In April 2017, Fresenius Kabi AG, a German healthcare company, agreed to buy generic drug company Akorn for $4.3 billion. The merger agreement included a “hell-or high water” system under which Fresenius was required to take “all necessary measures” to obtain authorization for cartels and abuse of dominance and to “not take action” that could “impede or delay” the conclusion. The merger agreement gave Fresenius the exclusive right to control “the strategy” in order to obtain the authorization of the supervisory authority – in this case the Federal Trade Commission (FTC). Shortly after the signing, but before the closure, Akorn`s business development would have slowed dramatically. Fresenius also learned that Akorn, in alleged violation of the merger agreement, had misrepreserated its compliance with FDA rules and had not addressed significant data quality and integrity issues. In April 2018, Fresenius Akorn announced that the merger agreement would be terminated before the conclusion and that the FTC had not yet been approved. Akorn complained and sought some performance. A number of instruments are on the agenda to address the risks associated with cartels and abuse of dominance, including competition clauses, final data, termination or termination fees, essential adverse event clauses and control of the investigation strategy. These provisions govern the obligations of the parties in the run-up to the conclusion and define the obligations of the parties if the transaction is not concluded. Transactions can and often are broken. However, if this is not the case, the actions taken by the parties that lead to termination are subject to a review of compliance with the various provisions.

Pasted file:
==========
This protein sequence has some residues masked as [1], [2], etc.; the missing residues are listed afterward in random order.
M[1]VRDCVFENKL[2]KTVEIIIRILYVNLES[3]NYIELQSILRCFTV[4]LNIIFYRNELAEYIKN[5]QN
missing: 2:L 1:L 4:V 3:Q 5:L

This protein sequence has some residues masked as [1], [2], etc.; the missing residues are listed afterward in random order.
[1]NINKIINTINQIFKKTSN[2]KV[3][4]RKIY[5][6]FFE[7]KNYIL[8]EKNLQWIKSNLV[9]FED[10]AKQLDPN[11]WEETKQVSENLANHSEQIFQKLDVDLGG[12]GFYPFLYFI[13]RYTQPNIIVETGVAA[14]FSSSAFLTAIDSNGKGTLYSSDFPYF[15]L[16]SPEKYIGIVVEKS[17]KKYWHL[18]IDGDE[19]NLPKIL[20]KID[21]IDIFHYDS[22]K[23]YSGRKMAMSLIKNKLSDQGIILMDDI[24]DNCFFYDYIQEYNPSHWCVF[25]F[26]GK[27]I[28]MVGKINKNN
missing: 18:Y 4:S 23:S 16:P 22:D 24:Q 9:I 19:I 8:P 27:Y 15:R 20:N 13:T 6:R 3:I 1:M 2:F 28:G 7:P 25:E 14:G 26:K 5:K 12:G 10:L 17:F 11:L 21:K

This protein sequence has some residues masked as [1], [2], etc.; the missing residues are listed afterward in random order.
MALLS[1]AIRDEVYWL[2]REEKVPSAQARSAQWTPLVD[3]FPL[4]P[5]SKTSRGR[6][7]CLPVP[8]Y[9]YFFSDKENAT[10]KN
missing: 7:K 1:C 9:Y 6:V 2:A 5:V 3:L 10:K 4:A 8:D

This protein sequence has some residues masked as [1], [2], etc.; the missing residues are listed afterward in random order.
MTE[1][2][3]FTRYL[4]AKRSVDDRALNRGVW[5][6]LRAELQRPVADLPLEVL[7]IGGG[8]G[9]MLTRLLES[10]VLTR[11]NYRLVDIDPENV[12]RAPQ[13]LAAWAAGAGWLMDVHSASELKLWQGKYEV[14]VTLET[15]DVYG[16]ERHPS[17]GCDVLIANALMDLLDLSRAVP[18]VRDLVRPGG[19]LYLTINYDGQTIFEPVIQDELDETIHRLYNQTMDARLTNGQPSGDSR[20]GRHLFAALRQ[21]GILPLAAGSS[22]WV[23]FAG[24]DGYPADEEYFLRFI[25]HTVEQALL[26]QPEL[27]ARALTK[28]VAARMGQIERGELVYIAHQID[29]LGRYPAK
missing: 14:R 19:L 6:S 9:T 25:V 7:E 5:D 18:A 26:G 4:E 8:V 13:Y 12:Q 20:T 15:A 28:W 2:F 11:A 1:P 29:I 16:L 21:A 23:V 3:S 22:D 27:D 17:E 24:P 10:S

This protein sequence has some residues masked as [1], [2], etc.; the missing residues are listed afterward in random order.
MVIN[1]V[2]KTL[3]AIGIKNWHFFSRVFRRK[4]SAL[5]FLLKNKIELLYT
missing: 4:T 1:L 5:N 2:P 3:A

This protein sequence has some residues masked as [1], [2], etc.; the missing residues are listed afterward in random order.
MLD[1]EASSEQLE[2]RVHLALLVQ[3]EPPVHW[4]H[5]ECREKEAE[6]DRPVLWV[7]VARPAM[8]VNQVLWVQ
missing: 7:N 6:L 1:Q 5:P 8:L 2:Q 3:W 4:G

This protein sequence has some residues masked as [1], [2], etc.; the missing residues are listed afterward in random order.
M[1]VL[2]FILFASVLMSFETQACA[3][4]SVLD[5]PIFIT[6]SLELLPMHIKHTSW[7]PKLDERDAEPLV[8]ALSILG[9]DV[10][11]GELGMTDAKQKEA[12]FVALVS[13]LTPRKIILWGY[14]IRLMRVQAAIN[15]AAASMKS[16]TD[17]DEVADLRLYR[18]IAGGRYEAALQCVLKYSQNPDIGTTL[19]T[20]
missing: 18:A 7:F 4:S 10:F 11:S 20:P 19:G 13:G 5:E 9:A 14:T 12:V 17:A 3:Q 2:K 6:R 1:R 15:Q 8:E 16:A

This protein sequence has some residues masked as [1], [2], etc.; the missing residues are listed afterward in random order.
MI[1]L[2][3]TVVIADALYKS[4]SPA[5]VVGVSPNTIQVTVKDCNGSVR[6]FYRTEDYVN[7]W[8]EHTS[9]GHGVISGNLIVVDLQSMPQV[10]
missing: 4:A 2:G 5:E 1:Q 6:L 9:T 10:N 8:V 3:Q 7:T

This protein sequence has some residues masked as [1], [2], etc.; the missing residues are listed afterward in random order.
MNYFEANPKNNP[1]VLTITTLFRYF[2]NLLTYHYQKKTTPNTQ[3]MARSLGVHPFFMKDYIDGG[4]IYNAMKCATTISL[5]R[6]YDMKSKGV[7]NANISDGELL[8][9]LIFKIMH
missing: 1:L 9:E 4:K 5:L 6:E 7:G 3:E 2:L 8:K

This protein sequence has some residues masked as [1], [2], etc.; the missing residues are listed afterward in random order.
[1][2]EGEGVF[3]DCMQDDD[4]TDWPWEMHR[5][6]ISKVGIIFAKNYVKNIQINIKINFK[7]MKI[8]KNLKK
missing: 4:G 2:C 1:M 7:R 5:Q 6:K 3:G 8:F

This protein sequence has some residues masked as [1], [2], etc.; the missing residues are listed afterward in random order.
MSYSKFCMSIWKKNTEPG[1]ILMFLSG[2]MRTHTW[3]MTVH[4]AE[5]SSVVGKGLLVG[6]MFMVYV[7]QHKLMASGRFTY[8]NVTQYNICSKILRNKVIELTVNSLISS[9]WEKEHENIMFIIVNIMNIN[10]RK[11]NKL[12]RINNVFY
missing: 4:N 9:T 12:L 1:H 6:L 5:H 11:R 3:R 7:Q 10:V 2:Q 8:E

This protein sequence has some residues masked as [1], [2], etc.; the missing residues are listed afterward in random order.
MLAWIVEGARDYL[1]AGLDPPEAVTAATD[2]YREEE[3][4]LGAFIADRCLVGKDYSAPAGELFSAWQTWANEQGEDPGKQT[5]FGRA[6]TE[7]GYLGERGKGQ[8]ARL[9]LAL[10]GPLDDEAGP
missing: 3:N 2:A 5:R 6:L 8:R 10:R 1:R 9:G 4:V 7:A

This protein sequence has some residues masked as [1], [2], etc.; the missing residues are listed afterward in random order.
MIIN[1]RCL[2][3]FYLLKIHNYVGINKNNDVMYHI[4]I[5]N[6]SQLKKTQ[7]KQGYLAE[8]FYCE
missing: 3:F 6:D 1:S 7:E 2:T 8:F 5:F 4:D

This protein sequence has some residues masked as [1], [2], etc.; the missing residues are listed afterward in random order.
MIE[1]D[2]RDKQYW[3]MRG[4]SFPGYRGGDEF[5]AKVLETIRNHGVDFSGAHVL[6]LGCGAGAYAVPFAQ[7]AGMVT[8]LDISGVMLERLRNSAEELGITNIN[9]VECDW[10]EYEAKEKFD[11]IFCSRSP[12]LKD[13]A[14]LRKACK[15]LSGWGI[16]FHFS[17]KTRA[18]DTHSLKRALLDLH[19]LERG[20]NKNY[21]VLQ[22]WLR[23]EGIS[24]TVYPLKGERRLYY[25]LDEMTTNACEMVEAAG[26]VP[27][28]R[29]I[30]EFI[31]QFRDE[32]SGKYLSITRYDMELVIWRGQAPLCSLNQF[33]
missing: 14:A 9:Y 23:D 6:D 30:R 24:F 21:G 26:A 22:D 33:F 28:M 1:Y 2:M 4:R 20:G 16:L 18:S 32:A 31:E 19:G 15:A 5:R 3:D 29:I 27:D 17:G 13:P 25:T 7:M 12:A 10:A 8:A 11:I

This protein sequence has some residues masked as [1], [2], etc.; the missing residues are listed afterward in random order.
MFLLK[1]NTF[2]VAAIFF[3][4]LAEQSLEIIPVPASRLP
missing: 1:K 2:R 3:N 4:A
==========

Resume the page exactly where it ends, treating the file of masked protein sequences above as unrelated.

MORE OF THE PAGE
If the detection of an offence makes the difference in the question of who pays for the cost of the aborted agreement, strict understanding and compliance with the provisions of the agreement will be essential. Here we discuss the most common provisions used to ensure compliance with the rules and we also give some practical examples of how they have developed. The effort clauses come in many flavours, but in the context of the agreement, all regulate what the parties have agreed to obtain approval for the transaction. Efforts and actions can range from a slight contact for transactions without problems of cartels and abuse of dominance to a difficult combination of neck-and-neck competitors for whom agencies are supposed to be controlled. The clauses generally contain one of the “best efforts,” “reasonable best efforts” or “reasonable best commercial efforts” and are generally understood as reduction effort commitments. The “hellish or flood” provision, which requires the purchaser to take all necessary steps to obtain authorization for cartels and abuse of dominance, is a tool that the parties use when the transaction poses a real risk in terms of cartels and abuse of dominance and have agreed that the risk would be borne exclusively by the purchaser. There are many reasons why buyers consent, including price, difference in risk vision, trading effect and competitiveness of the bidding group for the target transaction or assets. The provision of flood or flooding generally means that the purchaser must, for example, respond to a “second request” from the Agency and participate in a wide-ranging antitrust investigation of the transaction (a lengthy and costly process), assignments or other corrective measures to satisfy antitrust authorities and must defend the transaction through litigation when challenged on the basis of cartel law. As counsel is aware when negotiating mergers, acquisitions or other transactions, provisions that involve risks in agreements between the buyer and the seller or between joint venture partners are a common feature of merger and joint venture agreements. Such provisions are increasingly important